“Shlomo would go from house to house,” Wise said. “He was constantly giving concerts, and they would last for hours, sometimes till dawn. He was always meeting and embracing people. ”
Carlebach, dubbed “the singing rabbi” during his lifetime, hailed from Germany. Wise said that Carlebach was a “prodigious Talmudic scholar” who “lived a monastic life.” That is, up until he apparently felt that Orthodox Jewish culture and worship needed invigoration.
Carlebach’s search for inspiration took him to, among other places, the Midtown Bar and Grill in Atlantic City, N.J. There, Simone played the piano and sang for patrons. Carlebach met Simone inside the establishment, the pair started talking, and grew close. In fact, Simone brought Carlebach to black churches.
In addition to meeting Carlebach when Wise was a small child, he interacted with the rabbi shortly before his death. Wise said that Carlebach told him “Brother, there isn’t a black church in this city (New York) that I haven’t been to.”
“He reinvented himself and created this Jewish Soul Gospel music,” Wise said. He added that Carlebach became “the most prolific Jewish composer of the 20th century.”
To prepare to write “Soul Doctor,” Wise interviewed Carlebach’s friends, family members, and acquaintances, as well as Simone’s family members and friends. Altogether, Wise estimated he conducted about 2,500 pages of interviews. He added he was able to focus his narrative by identifying the turning point of Carlebach’s life. Specifically, that was when he met Simone.
“I thought it was very powerful, this friendship and what grew out of this friendship,” Wise said.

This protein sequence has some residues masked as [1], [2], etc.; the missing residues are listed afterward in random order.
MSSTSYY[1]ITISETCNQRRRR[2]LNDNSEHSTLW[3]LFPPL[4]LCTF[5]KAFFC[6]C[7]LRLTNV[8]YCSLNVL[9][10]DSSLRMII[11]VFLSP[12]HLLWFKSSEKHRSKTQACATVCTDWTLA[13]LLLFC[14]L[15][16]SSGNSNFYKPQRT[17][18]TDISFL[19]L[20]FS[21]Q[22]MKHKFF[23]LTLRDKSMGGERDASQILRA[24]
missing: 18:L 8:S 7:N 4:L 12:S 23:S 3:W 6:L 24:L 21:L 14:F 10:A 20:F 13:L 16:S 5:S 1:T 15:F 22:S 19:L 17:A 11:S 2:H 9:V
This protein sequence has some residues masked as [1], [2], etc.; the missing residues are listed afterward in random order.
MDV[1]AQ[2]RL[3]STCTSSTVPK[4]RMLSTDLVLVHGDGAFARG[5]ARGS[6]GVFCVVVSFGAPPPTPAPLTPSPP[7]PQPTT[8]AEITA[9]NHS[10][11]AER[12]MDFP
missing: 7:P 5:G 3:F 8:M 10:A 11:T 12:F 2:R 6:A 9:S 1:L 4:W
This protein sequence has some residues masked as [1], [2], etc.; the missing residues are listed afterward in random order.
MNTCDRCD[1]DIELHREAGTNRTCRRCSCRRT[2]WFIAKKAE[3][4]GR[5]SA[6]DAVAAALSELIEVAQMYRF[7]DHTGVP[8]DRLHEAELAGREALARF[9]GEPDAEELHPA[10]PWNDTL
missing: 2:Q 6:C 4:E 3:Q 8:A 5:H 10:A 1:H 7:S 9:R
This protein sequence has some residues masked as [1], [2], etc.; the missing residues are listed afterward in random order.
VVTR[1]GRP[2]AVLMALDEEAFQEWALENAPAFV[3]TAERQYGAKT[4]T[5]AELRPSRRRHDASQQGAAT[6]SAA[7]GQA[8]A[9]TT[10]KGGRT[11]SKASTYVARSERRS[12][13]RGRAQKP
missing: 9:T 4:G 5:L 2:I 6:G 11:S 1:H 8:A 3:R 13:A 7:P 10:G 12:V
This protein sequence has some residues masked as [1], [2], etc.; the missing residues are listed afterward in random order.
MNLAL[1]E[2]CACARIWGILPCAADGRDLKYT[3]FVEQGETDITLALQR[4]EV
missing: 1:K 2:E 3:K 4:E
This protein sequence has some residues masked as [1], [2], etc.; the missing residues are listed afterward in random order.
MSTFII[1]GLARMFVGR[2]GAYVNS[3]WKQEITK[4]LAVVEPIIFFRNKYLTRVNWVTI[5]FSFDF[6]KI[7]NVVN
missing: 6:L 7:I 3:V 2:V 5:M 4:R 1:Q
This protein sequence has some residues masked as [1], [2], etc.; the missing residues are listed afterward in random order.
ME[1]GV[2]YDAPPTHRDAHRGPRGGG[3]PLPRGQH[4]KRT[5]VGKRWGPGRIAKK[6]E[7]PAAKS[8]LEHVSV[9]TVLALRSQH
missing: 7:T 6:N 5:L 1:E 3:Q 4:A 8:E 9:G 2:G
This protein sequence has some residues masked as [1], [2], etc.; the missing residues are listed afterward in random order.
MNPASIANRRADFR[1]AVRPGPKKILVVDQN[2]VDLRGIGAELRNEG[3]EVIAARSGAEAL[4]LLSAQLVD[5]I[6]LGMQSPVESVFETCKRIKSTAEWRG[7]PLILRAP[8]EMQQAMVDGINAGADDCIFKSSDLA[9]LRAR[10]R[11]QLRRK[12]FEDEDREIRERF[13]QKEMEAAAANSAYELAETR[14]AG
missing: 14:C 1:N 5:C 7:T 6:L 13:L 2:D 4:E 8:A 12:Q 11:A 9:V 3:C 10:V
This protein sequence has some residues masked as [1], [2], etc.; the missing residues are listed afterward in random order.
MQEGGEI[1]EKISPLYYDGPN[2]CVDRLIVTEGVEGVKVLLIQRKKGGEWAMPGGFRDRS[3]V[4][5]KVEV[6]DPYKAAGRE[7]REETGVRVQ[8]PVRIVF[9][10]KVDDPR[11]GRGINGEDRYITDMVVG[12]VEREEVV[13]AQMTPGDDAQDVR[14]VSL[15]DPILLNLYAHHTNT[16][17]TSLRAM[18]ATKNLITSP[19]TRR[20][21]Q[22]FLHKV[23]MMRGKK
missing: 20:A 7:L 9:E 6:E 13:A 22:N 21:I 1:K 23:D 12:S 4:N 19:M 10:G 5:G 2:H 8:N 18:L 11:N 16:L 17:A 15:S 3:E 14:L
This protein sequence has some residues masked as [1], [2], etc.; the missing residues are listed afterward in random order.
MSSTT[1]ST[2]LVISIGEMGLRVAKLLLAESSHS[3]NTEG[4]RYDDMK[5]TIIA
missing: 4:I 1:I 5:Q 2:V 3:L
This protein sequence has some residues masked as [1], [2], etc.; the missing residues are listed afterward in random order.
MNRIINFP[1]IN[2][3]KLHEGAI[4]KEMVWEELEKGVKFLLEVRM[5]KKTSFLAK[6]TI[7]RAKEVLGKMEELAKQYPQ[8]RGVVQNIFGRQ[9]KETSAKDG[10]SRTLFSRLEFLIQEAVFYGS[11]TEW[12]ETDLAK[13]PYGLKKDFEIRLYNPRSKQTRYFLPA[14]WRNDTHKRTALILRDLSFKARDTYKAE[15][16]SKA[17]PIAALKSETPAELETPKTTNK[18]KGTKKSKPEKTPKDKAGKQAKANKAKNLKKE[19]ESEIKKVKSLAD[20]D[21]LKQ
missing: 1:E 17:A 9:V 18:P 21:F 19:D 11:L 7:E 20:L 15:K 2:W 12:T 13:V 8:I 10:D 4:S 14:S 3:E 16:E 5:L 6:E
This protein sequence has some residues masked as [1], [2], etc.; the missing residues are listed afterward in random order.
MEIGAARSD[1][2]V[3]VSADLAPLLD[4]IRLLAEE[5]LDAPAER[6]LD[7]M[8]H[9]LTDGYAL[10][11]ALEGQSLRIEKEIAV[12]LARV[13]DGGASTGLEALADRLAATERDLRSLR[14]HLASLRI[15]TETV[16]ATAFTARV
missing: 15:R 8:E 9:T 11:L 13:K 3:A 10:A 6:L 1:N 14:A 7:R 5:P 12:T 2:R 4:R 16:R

Both individuals were open to learning from each other, he added. That sense of openness and respect is unique in cross cultural relations, Wise said.
In addition to watching Soul Doctor, audiences on June 13 will receive “a very special message” at the beginning of the film from Executive Producer Lisa Simone. She is an American singer, composer, and actress, as well as Nina Simone’s only child. In addition, Lisa Simone is the Executive Producer of the Emmy and Peabody Award-wining and Academy Award and Grammy-nominated Netflix documentary about her mother, What Happened, Miss Simone?
“Soul Doctor is a testament to the healing power of music,” Lisa Simone said in a statement. “It is medicine for the soul, plain and simple. The kinship between Nina Simone and Rabbi Shlomo Carlebach demonstrates the influence we can have on each other when we look past our differences. Their impact on each other, and the world as we know it today, remains a beacon of what is possible when we follow our heart’s calling no matter the odds.”
The show was originally workshopped at National Yiddish Theatre Folksbiene and subsequent productions in New Orleans, Miami, and Off Broadway, at Jazz at Lincoln Center, The Roundabout Theatre Company, and New York Theatre Workshop. Soul Doctor was the feature presentation at the “Israel at 70” Festival in Jerusalem, where the production was filmed.
Tickets for Soul Doctor are on sale through the Fathom Events website, www.fathomevents.com and participating theater box offices. For a complete list of theater locations, go to fathomevents.com. Participating theaters are subject to change. Visit your local theater website for the most up-to-date information related to their health-and-safety measures.